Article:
Reid went on to say that Boehner is denying the will of "the vast majority of the House of Represenatives." 

"The American people, I don't think understand, the House of Representatives is operating without the House of Representatives," Reid said. "It's being operated with a dictatorship of the speaker, not allowing the vast majority of the House of Represenatives to get what they want. If the 250 would be brought up, it would pass overwhelmingly. I repeat."

 

 

Environmental Protection Agency administrator Lisa Jackson on Thursday announced that she would be stepping down from her post, the Associated Press reports

Jackson's resignation marks the end of a tenure at the EPA that spanned almost four years. She was the first African-American to head the agency.

A frequent target of Republican criticism, Jackson offered no specific explanation for her resignation.

"I will leave the EPA confident the ship is sailing in the right direction, and ready in my own life for new challenges, time with my family and new opportunities to make a difference," Jackson said in a statement. 

Jackson will officially step down after President Obama's State of the Union address next month.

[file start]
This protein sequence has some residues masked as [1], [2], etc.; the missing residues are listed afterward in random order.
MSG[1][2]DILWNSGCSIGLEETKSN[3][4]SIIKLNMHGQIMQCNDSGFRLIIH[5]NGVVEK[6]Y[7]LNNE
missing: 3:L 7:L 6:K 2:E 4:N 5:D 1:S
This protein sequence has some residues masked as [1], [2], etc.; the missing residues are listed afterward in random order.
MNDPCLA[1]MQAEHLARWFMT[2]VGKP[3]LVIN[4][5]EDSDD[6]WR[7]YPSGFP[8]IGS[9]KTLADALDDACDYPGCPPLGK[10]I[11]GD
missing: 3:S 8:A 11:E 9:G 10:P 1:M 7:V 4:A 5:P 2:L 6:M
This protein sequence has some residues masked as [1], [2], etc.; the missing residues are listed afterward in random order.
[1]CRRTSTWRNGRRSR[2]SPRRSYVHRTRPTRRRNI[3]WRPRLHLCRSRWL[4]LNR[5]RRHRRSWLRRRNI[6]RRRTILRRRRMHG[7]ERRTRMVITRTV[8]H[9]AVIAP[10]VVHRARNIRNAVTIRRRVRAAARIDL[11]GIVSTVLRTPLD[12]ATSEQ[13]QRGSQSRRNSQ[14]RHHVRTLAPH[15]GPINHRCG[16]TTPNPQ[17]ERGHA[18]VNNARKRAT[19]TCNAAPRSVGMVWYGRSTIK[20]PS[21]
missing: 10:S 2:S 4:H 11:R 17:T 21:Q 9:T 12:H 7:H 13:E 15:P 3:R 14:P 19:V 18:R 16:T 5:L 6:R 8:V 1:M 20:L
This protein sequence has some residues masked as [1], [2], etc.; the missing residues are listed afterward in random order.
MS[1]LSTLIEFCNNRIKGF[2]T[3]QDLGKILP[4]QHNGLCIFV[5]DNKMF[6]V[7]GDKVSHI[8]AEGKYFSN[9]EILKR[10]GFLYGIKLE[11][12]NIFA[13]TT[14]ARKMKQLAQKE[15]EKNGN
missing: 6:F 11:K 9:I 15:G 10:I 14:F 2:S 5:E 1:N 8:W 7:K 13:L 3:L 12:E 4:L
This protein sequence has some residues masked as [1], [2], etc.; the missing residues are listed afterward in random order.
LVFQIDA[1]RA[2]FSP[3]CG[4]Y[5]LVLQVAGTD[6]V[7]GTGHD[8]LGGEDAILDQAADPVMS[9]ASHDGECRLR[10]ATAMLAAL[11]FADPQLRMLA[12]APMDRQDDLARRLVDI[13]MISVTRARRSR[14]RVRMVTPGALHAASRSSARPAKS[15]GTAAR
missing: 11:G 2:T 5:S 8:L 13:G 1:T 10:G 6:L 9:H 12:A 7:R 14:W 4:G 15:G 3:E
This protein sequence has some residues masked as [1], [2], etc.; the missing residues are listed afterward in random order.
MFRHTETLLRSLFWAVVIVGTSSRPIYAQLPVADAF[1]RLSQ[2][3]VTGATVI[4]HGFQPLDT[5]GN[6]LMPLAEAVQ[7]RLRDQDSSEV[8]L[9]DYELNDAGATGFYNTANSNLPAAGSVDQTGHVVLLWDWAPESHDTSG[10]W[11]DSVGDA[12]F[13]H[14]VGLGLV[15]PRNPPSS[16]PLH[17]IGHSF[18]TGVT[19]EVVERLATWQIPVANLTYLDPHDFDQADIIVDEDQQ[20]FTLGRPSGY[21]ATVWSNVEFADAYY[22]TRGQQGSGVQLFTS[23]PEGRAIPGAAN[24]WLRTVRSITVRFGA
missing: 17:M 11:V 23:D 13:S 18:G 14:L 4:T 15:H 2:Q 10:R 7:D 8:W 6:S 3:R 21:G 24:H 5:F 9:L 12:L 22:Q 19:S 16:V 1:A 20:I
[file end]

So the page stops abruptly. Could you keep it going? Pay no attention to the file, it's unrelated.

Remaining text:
A non-profit organization on Thursday said the number of law enforcement officers who died in the line of duty dipped by 20 percent in 2012 after a two-year rise, the Associated Press reports.

According to the National Law Enforcement Officers Memorial Fund, 127 federal, state and local officers have died thus far — a toll that puts 2012 on pace to be the least deadly year for law enforcement since 2009 and the second lowest number of deaths since 1960. Forty-nine of the deaths involved firearms. 

 

Nearly 60 percent of Americans said they support stricter gun laws but majorities expressed opposition to bans on specific types of firearms, according to a poll from Gallup released on Thursday.

Fifty-eight percent said that laws "covering the sale of firearms" should be made more strict, while 34 percent said that no changes should be made and a mere 6 percent said that laws should be made less strict.